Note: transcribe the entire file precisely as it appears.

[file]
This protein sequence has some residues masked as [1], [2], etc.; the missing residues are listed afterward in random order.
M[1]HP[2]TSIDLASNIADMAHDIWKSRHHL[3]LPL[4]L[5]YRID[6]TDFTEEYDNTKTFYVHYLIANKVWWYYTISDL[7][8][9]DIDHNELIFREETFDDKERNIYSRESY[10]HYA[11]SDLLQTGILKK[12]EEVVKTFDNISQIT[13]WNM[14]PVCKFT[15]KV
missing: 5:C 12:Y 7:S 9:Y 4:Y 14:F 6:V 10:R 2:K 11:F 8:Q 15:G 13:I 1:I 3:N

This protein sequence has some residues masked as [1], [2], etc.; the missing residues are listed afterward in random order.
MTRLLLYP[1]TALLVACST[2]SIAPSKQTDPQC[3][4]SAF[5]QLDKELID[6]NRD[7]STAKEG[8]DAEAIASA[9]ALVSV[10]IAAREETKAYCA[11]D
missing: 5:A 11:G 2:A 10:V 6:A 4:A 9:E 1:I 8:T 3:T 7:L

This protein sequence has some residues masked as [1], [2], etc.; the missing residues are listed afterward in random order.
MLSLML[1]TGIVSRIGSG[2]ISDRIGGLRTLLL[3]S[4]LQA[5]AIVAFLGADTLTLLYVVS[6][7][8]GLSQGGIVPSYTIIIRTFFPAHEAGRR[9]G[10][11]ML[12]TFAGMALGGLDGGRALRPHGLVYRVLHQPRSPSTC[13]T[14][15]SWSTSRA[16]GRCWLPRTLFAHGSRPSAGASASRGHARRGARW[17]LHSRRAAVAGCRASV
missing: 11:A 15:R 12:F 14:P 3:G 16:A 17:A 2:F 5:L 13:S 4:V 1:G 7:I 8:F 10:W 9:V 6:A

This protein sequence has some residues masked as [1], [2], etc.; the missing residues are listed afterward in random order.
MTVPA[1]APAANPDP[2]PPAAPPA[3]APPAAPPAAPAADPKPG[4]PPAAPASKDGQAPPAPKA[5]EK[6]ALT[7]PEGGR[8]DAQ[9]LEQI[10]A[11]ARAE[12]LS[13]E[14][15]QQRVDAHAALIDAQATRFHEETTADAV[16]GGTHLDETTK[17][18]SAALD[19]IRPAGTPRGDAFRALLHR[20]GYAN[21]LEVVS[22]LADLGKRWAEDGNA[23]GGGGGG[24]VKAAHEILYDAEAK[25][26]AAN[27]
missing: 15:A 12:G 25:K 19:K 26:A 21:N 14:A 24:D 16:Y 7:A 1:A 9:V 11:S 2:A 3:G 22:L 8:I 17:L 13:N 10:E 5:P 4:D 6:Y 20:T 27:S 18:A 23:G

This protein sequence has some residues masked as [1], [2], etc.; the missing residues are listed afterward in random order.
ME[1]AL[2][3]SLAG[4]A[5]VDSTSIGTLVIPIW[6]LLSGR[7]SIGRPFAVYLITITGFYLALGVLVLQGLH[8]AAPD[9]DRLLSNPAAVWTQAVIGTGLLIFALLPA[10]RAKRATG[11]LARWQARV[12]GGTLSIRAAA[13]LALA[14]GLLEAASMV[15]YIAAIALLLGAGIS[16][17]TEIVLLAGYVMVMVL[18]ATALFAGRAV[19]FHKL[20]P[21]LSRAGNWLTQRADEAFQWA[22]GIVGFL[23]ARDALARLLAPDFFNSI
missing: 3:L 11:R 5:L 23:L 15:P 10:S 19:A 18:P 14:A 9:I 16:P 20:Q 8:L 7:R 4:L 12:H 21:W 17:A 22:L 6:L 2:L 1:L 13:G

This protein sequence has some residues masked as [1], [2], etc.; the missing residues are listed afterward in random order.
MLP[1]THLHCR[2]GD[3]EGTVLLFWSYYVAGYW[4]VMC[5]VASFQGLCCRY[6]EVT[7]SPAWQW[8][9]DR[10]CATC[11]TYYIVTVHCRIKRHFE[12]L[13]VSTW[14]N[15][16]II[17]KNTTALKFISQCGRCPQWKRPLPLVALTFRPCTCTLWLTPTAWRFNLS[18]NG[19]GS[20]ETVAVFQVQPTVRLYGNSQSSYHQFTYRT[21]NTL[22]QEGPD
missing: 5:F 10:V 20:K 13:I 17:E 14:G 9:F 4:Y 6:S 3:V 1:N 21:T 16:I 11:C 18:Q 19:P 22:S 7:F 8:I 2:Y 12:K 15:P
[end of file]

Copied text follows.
This protein sequence has some residues masked as [1], [2], etc.; the missing residues are listed afterward in random order.
M[1]HP[2]TSIDLASNIADMAHDIWKSRHHL[3]LPL[4]L[5]YRID[6]TDFTEEYDNTKTFYVHYLIANKVWWYYTISDL[7][8][9]DIDHNELIFREETFDDKERNIYSRESY[10]HYA[11]SDLLQTGILKK[12]EEVVKTFDNISQIT[13]WNM[14]PVCKFT[15]KV
missing: 5:C 12:Y 7:S 9:Y 4:Y 14:F 6:V 10:R 2:K 11:F 8:Q 15:G 13:I 1:I 3:N

This protein sequence has some residues masked as [1], [2], etc.; the missing residues are listed afterward in random order.
MTRLLLYP[1]TALLVACST[2]SIAPSKQTDPQC[3][4]SAF[5]QLDKELID[6]NRD[7]STAKEG[8]DAEAIASA[9]ALVSV[10]IAAREETKAYCA[11]D
missing: 5:A 11:G 2:A 10:V 6:A 4:A 9:E 1:I 8:T 3:T 7:L

This protein sequence has some residues masked as [1], [2], etc.; the missing residues are listed afterward in random order.
MLSLML[1]TGIVSRIGSG[2]ISDRIGGLRTLLL[3]S[4]LQA[5]AIVAFLGADTLTLLYVVS[6][7][8]GLSQGGIVPSYTIIIRTFFPAHEAGRR[9]G[10][11]ML[12]TFAGMALGGLDGGRALRPHGLVYRVLHQPRSPSTC[13]T[14][15]SWSTSRA[16]GRCWLPRTLFAHGSRPSAGASASRGHARRGARW[17]LHSRRAAVAGCRASV
missing: 11:A 15:R 12:F 14:P 3:G 16:A 17:A 2:F 5:L 13:S 4:V 1:G 7:I 8:F 10:W 9:V 6:A

This protein sequence has some residues masked as [1], [2], etc.; the missing residues are listed afterward in random order.
MTVPA[1]APAANPDP[2]PPAAPPA[3]APPAAPPAAPAADPKPG[4]PPAAPASKDGQAPPAPKA[5]EK[6]ALT[7]PEGGR[8]DAQ[9]LEQI[10]A[11]ARAE[12]LS[13]E[14][15]QQRVDAHAALIDAQATRFHEETTADAV[16]GGTHLDETTK[17][18]SAALD[19]IRPAGTPRGDAFRALLHR[20]GYAN[21]LEVVS[22]LADLGKRWAEDGNA[23]GGGGGG[24]VKAAHEILYDAEAK[25][26]AAN[27]
missing: 15:A 12:G 25:K 19:K 26:A 21:N 14:A 24:D 16:Y 7:A 1:A 9:V 11:S 2:A 3:G 22:L 8:I 17:L 13:N 10:E 5:P 4:D 6:Y 20:T 27:S 18:A 23:G

This protein sequence has some residues masked as [1], [2], etc.; the missing residues are listed afterward in random order.
ME[1]AL[2][3]SLAG[4]A[5]VDSTSIGTLVIPIW[6]LLSGR[7]SIGRPFAVYLITITGFYLALGVLVLQGLH[8]AAPD[9]DRLLSNPAAVWTQAVIGTGLLIFALLPA[10]RAKRATG[11]LARWQARV[12]GGTLSIRAAA[13]LALA[14]GLLEAASMV[15]YIAAIALLLGAGIS[16][17]TEIVLLAGYVMVMVL[18]ATALFAGRAV[19]FHKL[20]P[21]LSRAGNWLTQRADEAFQWA[22]GIVGFL[23]ARDALARLLAPDFFNSI
missing: 3:L 11:R 5:L 23:L 15:P 10:S 19:A 18:P 14:A 9:I 16:P 20:Q 8:L 7:R 4:L 12:H 21:W 17:A 22:L 6:L 2:L 1:L 13:G

This protein sequence has some residues masked as [1], [2], etc.; the missing residues are listed afterward in random order.
MLP[1]THLHCR[2]GD[3]EGTVLLFWSYYVAGYW[4]VMC[5]VASFQGLCCRY[6]EVT[7]SPAWQW[8][9]DR[10]CATC[11]TYYIVTVHCRIKRHFE[12]L[13]VSTW[14]N[15][16]II[17]KNTTALKFISQCGRCPQWKRPLPLVALTFRPCTCTLWLTPTAWRFNLS[18]NG[19]GS[20]ETVAVFQVQPTVRLYGNSQSSYHQFTYRT[21]NTL[22]QEGPD
missing: 5:F 10:V 20:K 13:I 17:E 14:G 9:F 4:Y 6:S 3:V 1:N 21:T 16:I 11:C 18:Q 19:P 22:S 7:F 8:I 2:Y 12:K 15:P